European Paintings: An Illustrated Summary Catalogue. National Gallery of Art, Washington, 1975: 198, repro.
1978
King, Marian. Adventures in Art: National Gallery of Art, Washington, D.C. New York, 1978: 66, pl. 39, as Blindman's Buff.
1979
Shapley, Fern Rusk. Catalogue of the Italian Paintings. 2 vols. Washington, 1979: I:267-268, II:pl. 184.
1982
Sohm, Philip L. "Pietro Longhi and Carlo Goldoni: Relations between Painting and Theater." Zeitschrift für Kunstgeschichte 45 (1982): 264-265.
1984
Walker, John. National Gallery of Art, Washington. Rev. ed. New York, 1984: 350, no. 488, color repro., as Blindman's Buff.
1985
European Paintings: An Illustrated Catalogue. National Gallery of Art, Washington, 1985: 232, repro.
1986
Spike, John. Giuseppe Maria Crespi and the Emergence of Genre Painting in Italy. Exh. cat. Kimbell Art Museum, Fort Worth, 1986: 196.
1993
Mariuz, Adriano, Giuseppe Pavanello, and Giandomenico Romanelli. Pietro Longhi. Exh. cat. Museo Correr, Venice, 1993: 16, 17, 20, 90, no. 45, color pl. 91.
1996
De Grazia, Diane, and Eric Garberson, with Edgar Peters Bowron, Peter M. Lukehart, and Mitchell Merling. Italian Paintings of the Seventeenth and Eighteenth Centuries. The Collections of the National Gallery of Art Systematic Catalogue. Washington, D.C., 1996: 171-176, color repro. 173.
1998
Bowron, Edgar Peters. "A Celebration of Eighteenth-Century Venetian Art." In the sale catalogue for Theta Charity Antiques Show of Houston, Venice: The Masque of Italy, Sept. 17-20, 1998: 28-29, repro.
Technical Summary

The support is a fine, plain-weave fabric. A buff-colored ground containing lead white appears to have been applied with a brush. The composition was evidently drawn on the ground before painting; a single line, at the base of the wall beside the curtained doorway, is visible under infrared reflectography. A red-brown imprimatura was scumbled over the areas to be covered by the background, leaving reserve areas for the figures. The paint layer was applied quickly overall, blending at the overlapping edges. The paint application was relatively thin with impasto evident only in passages of costume, such as lace. The painting sequence began with the tablecloth and floor, proceeded to the woman in the center and then the surrounding figures, and finally to the wallcovering, which was scumbled over the warm underlayer.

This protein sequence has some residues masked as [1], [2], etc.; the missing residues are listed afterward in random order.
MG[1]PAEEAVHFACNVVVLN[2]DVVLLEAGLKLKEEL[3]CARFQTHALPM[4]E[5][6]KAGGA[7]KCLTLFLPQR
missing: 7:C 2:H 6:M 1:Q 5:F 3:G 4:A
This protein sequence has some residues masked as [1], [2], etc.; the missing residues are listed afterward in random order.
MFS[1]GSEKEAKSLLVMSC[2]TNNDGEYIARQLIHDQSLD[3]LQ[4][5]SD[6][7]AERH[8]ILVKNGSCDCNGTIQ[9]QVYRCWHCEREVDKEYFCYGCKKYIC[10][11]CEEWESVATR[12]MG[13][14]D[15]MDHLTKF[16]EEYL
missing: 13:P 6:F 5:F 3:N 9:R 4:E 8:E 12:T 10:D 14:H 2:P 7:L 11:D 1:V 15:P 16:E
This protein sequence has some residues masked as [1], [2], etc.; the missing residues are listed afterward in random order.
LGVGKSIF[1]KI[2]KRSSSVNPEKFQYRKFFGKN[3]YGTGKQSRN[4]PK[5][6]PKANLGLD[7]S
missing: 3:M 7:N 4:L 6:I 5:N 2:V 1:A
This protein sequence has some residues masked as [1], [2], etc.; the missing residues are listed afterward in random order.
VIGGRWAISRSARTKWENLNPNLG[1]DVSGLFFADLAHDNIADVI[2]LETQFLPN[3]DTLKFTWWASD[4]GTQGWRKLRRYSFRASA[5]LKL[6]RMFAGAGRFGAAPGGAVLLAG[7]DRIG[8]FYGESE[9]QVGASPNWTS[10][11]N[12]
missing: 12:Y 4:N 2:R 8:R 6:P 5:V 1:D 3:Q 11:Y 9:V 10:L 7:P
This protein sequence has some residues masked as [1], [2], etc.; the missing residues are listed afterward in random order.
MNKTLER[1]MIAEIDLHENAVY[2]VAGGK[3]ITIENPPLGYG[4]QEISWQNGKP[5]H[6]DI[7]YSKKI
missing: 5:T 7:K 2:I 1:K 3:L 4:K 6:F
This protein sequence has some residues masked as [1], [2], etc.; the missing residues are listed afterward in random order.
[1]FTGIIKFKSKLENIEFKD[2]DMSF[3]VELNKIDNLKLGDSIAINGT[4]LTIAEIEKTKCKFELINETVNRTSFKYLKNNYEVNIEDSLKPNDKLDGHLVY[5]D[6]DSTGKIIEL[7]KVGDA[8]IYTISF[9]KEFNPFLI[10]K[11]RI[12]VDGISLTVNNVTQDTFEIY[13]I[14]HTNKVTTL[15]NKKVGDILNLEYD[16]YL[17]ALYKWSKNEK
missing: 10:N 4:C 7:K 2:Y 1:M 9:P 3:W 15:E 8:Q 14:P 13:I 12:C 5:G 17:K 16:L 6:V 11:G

Several changes in the composition are visible through infrared reflectography. The index finger of the central woman's left hand originally pointed to the blindfolded youth at the right, and her female companion also coyly indicated him with her right hand. Several adjustments were made in the angle of the stick carried by the youth. The figure of a woman in the doorway at right was covered by the green curtain. Microscopic examination reveals that this figure, who wears a russet skirt and appears to lift her petticoats and creep up stealthily behind the man, was brought to a high degree of completion before being painted out by the artist. This figure is presently visible to the naked eye beneath the curtain because of an increase in the transparency of paint over time.

The painting was relined by Stephen Pichetto in 1932. The tacking margins have been removed, but strong cusping along all edges indicates that the painting has retained its original dimensions. Discoloration of the surface coatings has obscured the original paint surface. Minor losses occur throughout, the most prominent of which is in the neck of the woman in pale yellow. The canvas was relined, discolored varnish was removed, and the painting was restored by Stephen Pichetto about 1932. The inpainting was adjusted by Mario Modestini in 1955.